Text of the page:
上善若水,The Supreme Good is like water🌊,

水善利万物而不争, Which nourishes all things without trying to🦋🌱

处众人之所恶,It is content with the low places that people disdain🏞.

故几于道。 Thus it is like the Dao.

In the wisdom of Laozi🧙🏻‍♂️, water is a metaphor for virtue because it exemplifies several qualities and principles that are highly regarded in Daoist philosophy.

  1. Adaptability: Water is exceptionally adaptable. It takes the shape of whatever container it is in, and it can flow around obstacles. In a similar way, virtue involves being adaptable and flexible in one’s interactions with the world. This means adapting to different situations, people, and challenges without losing one’s essential nature.

  2. Selflessness: Water provides for all without discrimination. It nourishes plants, animals, and humans alike. Virtue, according to Laozi, involves selflessness and a sense of caring for others. It means acting for the greater good and not seeking personal gain or recognition.

  3. Humility: Water naturally flows to low places and doesn’t seek high positions. It embodies humility, not trying to dominate or rise above others. Virtue, in Laozi’s view, is closely tied to humility and the absence of arrogance or ego.

  4. Non-Contention: Water doesn’t compete or contend with other elements. It doesn’t try to overpower or defeat obstacles but finds a way around them. Virtue, as Laozi describes it, is non-contentious. It doesn’t involve unnecessary struggle or conflict but flows harmoniously with the natural order.

  5. Naturalness: Water follows the path of least resistance, which is aligned with the Dao, or the natural way of things. Virtue, in Laozi’s philosophy, is about living in harmony with the Dao, or the natural order of the universe.

These qualities of water serve as metaphors in Laozi’s teachings to illustrate the principles of living a virtuous life in harmony with the Dao. Water’s natural behavior serves as a model for individuals to cultivate virtue by embracing humility, adaptability, and selflessness.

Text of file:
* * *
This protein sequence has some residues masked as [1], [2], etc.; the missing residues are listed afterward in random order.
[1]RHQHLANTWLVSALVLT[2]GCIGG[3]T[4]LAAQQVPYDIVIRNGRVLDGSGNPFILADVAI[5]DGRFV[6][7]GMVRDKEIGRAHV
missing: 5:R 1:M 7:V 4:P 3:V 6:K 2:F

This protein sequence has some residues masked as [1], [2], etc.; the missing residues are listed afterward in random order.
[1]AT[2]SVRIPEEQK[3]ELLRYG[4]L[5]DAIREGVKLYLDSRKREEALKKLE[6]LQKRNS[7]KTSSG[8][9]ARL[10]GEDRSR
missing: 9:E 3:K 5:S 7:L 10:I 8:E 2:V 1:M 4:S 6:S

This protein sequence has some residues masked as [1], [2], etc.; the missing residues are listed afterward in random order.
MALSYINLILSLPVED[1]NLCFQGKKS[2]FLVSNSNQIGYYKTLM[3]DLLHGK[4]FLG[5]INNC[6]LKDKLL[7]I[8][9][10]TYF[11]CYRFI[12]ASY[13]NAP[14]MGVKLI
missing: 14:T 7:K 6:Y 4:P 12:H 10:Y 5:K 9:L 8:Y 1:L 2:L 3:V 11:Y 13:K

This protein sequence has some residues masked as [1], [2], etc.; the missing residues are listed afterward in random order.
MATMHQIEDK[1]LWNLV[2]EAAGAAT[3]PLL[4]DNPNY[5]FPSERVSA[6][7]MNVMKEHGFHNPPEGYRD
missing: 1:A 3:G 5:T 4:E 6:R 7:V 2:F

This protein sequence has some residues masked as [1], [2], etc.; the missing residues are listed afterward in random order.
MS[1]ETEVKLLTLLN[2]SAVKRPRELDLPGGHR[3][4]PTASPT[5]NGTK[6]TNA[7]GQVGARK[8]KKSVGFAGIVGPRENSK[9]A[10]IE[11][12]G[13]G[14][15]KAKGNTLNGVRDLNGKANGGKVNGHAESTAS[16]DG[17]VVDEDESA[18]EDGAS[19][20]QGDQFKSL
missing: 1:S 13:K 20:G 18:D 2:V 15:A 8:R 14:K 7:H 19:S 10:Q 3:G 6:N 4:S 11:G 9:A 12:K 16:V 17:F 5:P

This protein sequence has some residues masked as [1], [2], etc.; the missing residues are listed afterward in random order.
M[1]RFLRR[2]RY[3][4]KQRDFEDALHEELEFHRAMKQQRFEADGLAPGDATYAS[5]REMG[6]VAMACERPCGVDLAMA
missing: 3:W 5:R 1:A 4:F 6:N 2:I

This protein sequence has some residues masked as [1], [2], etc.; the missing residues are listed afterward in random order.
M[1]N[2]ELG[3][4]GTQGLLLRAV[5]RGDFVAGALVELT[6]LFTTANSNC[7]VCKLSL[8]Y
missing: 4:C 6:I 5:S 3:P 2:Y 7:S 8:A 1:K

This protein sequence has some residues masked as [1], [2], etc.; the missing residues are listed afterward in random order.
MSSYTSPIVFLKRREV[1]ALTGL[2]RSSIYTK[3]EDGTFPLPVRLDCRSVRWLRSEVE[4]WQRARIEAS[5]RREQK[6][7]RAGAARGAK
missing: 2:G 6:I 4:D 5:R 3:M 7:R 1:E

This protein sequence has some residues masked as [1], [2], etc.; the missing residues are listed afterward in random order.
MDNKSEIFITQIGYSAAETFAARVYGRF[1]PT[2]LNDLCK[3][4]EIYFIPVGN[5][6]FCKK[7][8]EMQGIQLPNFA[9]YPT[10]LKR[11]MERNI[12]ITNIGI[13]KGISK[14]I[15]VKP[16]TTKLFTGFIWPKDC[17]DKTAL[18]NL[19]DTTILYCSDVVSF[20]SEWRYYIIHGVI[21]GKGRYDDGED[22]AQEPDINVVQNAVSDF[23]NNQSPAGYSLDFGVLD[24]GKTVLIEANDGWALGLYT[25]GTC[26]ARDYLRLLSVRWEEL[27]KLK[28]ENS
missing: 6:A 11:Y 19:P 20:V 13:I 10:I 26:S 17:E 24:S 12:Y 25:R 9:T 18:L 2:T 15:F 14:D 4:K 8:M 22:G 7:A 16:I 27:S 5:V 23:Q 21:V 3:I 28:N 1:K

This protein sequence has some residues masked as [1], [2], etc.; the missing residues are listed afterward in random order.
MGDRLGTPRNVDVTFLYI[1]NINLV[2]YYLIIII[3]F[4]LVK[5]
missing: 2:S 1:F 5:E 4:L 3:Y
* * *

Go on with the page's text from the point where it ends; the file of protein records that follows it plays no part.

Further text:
#FengShuiMaster #FengShuiWithMasterBoon #WalkTheDao #DaoWisdom #LaoziWisdom #DaoTeachings #Laozi #Daodejing #TaoTeChing #FengShuiGarden #ZenGarden #FengShuiCourtyard

Verse 8 (Translated by Stephen Mitchell): “The supreme good is like water, which nourishes all things without trying to. It is content with the low places that people disdain. Thus it is like the Tao.

In dwelling, live close to the ground. In thinking, keep to the simple. In conflict, be fair and generous. In governing, don’t try to control. In work, do what you enjoy. In family life, be completely present.”

In these verses, Laozi uses water as a metaphor for the Dao (Tao) and discusses how the qualities of water, such as humility, adaptability, and nourishing all things, can serve as a guide for living in harmony with the natural order.

Harmony’s Dance: A Daoist Ode by the Water’s Edge

Upon the rocks, the water’s wisdom flows,

A whispering cascade, where Dao’s essence shows.

As it trickles, it weaves tales of the ancient way,

In the gentle ripples, the truths of life display.

Nearby spring leaves, like Dao’s disciples, sway,

Rustling in the breeze, in harmony they obey.

In their dance, the cycles of existence they bind,

Water, leaves, and breeze, in Dao’s embrace entwined.


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